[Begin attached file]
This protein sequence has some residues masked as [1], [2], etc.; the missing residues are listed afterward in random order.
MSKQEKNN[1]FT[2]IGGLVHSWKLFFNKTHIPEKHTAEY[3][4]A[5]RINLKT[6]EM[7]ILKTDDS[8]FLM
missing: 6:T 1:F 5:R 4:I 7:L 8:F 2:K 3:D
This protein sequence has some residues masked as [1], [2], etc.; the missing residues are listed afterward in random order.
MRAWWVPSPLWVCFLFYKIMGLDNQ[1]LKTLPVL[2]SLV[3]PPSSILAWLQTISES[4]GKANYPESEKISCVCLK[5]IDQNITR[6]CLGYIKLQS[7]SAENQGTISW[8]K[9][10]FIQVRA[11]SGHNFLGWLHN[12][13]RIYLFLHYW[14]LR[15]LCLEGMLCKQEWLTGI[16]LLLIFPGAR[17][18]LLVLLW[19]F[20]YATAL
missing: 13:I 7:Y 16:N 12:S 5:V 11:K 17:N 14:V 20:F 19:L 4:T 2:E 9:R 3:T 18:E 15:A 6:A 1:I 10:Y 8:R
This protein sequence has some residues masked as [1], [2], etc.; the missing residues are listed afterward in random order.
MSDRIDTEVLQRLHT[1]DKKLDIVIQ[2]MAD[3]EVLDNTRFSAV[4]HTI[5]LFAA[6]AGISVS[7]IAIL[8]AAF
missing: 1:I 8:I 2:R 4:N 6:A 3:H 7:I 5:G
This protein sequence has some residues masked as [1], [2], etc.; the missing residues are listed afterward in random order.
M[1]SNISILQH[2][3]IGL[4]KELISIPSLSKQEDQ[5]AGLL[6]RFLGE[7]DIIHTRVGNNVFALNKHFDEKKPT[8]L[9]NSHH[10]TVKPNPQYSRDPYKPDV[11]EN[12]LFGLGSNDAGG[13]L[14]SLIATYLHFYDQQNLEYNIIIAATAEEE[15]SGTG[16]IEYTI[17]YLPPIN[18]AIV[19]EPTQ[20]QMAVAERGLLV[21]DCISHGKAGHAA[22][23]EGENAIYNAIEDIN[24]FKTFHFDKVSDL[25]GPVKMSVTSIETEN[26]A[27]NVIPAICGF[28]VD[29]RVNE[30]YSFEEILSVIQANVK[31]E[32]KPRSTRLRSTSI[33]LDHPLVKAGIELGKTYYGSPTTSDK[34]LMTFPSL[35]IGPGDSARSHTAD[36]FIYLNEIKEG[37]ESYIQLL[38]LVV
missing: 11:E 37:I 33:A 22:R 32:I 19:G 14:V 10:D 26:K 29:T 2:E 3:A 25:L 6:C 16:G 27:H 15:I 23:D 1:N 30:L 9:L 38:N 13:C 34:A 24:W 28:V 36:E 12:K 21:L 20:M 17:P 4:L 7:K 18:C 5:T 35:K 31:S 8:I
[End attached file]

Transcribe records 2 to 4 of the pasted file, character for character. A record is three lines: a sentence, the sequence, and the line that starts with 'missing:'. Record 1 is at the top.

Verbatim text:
This protein sequence has some residues masked as [1], [2], etc.; the missing residues are listed afterward in random order.
MRAWWVPSPLWVCFLFYKIMGLDNQ[1]LKTLPVL[2]SLV[3]PPSSILAWLQTISES[4]GKANYPESEKISCVCLK[5]IDQNITR[6]CLGYIKLQS[7]SAENQGTISW[8]K[9][10]FIQVRA[11]SGHNFLGWLHN[12][13]RIYLFLHYW[14]LR[15]LCLEGMLCKQEWLTGI[16]LLLIFPGAR[17][18]LLVLLW[19]F[20]YATAL
missing: 13:I 7:Y 16:N 12:S 5:V 11:K 17:N 14:V 20:F 19:L 4:T 2:E 9:R 3:T 18:E 15:A 6:A 1:I 10:Y 8:R
This protein sequence has some residues masked as [1], [2], etc.; the missing residues are listed afterward in random order.
MSDRIDTEVLQRLHT[1]DKKLDIVIQ[2]MAD[3]EVLDNTRFSAV[4]HTI[5]LFAA[6]AGISVS[7]IAIL[8]AAF
missing: 1:I 8:I 2:R 4:N 6:A 3:H 7:I 5:G
This protein sequence has some residues masked as [1], [2], etc.; the missing residues are listed afterward in random order.
M[1]SNISILQH[2][3]IGL[4]KELISIPSLSKQEDQ[5]AGLL[6]RFLGE[7]DIIHTRVGNNVFALNKHFDEKKPT[8]L[9]NSHH[10]TVKPNPQYSRDPYKPDV[11]EN[12]LFGLGSNDAGG[13]L[14]SLIATYLHFYDQQNLEYNIIIAATAEEE[15]SGTG[16]IEYTI[17]YLPPIN[18]AIV[19]EPTQ[20]QMAVAERGLLV[21]DCISHGKAGHAA[22][23]EGENAIYNAIEDIN[24]FKTFHFDKVSDL[25]GPVKMSVTSIETEN[26]A[27]NVIPAICGF[28]VD[29]RVNE[30]YSFEEILSVIQANVK[31]E[32]KPRSTRLRSTSI[33]LDHPLVKAGIELGKTYYGSPTTSDK[34]LMTFPSL[35]IGPGDSARSHTAD[36]FIYLNEIKEG[37]ESYIQLL[38]LVV
missing: 11:E 37:I 33:A 22:R 32:I 19:G 14:V 10:D 26:K 29:T 2:E 3:A 25:L 6:C 16:G 27:H 15:I 23:D 1:N 30:L 9:L 38:N 13:C 34:A 24:W 28:V 36:E 12:K 21:L 20:M 17:P 4:L 7:K 18:C 5:T 35:K 31:S 8:I